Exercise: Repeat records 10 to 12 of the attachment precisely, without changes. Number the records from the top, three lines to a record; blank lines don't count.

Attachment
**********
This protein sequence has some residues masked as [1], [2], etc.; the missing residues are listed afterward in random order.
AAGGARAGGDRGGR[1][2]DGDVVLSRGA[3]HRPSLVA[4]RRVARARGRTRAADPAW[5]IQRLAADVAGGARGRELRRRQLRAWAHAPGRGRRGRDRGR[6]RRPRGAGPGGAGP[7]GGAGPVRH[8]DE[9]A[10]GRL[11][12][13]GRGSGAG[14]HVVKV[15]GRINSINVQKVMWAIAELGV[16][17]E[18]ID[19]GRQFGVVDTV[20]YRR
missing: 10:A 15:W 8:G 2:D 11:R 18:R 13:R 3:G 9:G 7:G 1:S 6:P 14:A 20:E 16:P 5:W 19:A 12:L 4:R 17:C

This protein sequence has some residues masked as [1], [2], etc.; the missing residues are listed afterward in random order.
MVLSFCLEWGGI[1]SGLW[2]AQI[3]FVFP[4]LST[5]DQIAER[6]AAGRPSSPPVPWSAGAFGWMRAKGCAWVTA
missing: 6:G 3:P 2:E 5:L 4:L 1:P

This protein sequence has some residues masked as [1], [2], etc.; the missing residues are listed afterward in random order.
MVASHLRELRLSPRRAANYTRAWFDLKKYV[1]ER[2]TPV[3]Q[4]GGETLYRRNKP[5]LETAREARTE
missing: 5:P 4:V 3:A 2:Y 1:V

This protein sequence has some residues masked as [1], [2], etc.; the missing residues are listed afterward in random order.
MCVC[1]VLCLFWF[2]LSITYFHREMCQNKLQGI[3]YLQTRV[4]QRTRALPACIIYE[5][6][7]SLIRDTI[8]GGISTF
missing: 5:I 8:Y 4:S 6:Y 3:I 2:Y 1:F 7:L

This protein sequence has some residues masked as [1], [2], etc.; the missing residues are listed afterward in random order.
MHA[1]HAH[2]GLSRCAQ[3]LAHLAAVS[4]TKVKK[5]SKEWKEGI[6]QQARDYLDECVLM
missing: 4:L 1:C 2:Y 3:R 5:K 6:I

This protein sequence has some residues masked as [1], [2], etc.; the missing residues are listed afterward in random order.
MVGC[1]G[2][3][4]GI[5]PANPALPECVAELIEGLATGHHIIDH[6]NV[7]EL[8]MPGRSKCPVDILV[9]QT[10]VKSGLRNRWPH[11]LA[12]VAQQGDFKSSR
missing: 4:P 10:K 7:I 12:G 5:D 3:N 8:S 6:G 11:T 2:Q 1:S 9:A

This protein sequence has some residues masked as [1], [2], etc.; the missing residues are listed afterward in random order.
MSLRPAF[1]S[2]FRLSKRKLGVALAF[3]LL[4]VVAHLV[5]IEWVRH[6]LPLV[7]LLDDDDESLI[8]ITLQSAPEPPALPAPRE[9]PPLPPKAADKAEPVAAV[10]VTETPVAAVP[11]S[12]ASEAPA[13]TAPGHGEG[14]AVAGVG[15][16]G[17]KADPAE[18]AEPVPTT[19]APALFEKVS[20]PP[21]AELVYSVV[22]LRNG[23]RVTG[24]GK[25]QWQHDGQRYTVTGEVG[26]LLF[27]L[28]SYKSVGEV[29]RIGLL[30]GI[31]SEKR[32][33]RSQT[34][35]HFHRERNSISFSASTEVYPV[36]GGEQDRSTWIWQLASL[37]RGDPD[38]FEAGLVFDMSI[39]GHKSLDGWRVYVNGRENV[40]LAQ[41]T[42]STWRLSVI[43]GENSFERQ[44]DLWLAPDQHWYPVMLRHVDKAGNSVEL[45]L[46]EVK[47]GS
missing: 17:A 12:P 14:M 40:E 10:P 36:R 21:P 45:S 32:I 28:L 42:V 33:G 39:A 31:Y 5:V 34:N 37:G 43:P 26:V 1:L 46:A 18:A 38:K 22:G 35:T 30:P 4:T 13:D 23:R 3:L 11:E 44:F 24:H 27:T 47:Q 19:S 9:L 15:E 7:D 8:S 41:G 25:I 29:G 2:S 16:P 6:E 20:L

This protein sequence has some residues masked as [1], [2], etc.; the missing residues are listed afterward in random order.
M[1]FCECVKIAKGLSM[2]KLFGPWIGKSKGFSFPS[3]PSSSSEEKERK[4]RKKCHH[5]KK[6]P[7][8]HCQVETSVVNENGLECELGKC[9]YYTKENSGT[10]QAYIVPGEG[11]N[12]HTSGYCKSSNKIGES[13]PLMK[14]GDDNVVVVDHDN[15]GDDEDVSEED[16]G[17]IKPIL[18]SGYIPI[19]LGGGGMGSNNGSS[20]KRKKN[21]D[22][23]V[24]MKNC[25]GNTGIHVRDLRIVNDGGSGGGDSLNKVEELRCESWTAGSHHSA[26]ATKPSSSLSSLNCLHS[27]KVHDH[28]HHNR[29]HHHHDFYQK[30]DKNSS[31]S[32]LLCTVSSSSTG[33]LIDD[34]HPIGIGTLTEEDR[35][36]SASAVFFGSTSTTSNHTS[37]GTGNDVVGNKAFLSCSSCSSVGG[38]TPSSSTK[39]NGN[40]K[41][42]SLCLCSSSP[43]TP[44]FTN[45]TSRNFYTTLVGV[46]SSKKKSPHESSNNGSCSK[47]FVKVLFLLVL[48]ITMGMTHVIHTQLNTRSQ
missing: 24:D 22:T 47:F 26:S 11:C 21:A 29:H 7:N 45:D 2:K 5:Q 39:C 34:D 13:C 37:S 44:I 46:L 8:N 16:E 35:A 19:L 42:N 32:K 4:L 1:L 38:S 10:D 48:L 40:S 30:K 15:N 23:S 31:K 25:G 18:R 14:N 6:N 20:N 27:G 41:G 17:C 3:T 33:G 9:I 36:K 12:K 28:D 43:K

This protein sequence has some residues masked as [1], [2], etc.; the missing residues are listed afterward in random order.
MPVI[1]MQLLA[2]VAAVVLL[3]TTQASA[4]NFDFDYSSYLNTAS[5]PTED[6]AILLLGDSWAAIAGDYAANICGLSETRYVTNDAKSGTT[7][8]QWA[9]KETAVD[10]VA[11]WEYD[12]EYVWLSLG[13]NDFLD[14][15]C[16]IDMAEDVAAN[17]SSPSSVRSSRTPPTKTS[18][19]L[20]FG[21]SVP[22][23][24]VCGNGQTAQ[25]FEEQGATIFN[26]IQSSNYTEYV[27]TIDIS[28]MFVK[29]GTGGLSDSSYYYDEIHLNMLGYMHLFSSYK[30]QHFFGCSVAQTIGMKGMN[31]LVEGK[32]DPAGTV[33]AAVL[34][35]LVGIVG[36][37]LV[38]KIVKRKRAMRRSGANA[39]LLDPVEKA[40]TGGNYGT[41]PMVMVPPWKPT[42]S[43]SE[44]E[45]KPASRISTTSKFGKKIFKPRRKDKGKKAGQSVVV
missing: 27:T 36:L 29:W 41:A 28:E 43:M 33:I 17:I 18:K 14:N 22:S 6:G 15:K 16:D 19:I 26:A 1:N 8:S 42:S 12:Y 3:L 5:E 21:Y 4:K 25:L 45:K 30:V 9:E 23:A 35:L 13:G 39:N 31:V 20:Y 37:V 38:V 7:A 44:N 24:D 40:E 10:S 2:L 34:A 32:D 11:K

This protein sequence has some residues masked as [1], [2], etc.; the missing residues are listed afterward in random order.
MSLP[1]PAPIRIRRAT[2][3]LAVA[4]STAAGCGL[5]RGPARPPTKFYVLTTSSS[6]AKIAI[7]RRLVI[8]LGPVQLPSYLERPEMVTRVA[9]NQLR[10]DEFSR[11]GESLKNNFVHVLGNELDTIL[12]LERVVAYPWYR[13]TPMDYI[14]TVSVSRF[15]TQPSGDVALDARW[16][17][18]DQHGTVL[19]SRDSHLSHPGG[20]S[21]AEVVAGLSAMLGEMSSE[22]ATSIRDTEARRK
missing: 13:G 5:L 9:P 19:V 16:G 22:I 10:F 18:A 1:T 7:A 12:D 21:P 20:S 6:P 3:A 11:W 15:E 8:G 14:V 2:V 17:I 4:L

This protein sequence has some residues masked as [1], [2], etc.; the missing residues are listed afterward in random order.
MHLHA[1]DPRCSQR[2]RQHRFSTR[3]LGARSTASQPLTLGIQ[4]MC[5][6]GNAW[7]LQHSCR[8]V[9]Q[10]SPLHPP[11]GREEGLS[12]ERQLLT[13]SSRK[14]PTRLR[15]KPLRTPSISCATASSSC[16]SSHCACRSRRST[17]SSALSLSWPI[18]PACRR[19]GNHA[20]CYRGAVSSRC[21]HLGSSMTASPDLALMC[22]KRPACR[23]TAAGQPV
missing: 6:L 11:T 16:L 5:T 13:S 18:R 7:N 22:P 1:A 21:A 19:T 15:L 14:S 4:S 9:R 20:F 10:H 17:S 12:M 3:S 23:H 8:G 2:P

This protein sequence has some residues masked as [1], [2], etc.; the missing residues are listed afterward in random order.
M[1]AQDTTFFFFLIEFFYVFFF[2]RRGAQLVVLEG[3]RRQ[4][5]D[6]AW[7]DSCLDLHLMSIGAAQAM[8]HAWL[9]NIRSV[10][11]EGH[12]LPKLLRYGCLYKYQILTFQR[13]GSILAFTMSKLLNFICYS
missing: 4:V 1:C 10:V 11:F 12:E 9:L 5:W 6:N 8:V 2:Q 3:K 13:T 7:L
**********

This protein sequence has some residues masked as [1], [2], etc.; the missing residues are listed afterward in random order.
MSLP[1]PAPIRIRRAT[2][3]LAVA[4]STAAGCGL[5]RGPARPPTKFYVLTTSSS[6]AKIAI[7]RRLVI[8]LGPVQLPSYLERPEMVTRVA[9]NQLR[10]DEFSR[11]GESLKNNFVHVLGNELDTIL[12]LERVVAYPWYR[13]TPMDYI[14]TVSVSRF[15]TQPSGDVALDARW[16][17][18]DQHGTVL[19]SRDSHLSHPGG[20]S[21]AEVVAGLSAMLGEMSSE[22]ATSIRDTEARRK
missing: 13:G 5:L 9:P 19:V 16:G 22:I 10:F 18:A 1:T 7:A 12:D 21:P 20:S 6:P 3:A 11:W 15:E 8:G 14:V 2:V 17:I 4:L

This protein sequence has some residues masked as [1], [2], etc.; the missing residues are listed afterward in random order.
MHLHA[1]DPRCSQR[2]RQHRFSTR[3]LGARSTASQPLTLGIQ[4]MC[5][6]GNAW[7]LQHSCR[8]V[9]Q[10]SPLHPP[11]GREEGLS[12]ERQLLT[13]SSRK[14]PTRLR[15]KPLRTPSISCATASSSC[16]SSHCACRSRRST[17]SSALSLSWPI[18]PACRR[19]GNHA[20]CYRGAVSSRC[21]HLGSSMTASPDLALMC[22]KRPACR[23]TAAGQPV
missing: 6:L 11:T 16:L 5:T 13:S 18:R 7:N 22:P 1:A 21:A 19:T 15:L 14:S 4:S 9:R 20:F 10:H 17:S 12:M 3:S 23:H 8:G 2:P

This protein sequence has some residues masked as [1], [2], etc.; the missing residues are listed afterward in random order.
M[1]AQDTTFFFFLIEFFYVFFF[2]RRGAQLVVLEG[3]RRQ[4][5]D[6]AW[7]DSCLDLHLMSIGAAQAM[8]HAWL[9]NIRSV[10][11]EGH[12]LPKLLRYGCLYKYQILTFQR[13]GSILAFTMSKLLNFICYS
missing: 4:V 1:C 10:V 11:F 12:E 9:L 5:W 6:N 8:V 2:Q 3:K 13:T 7:L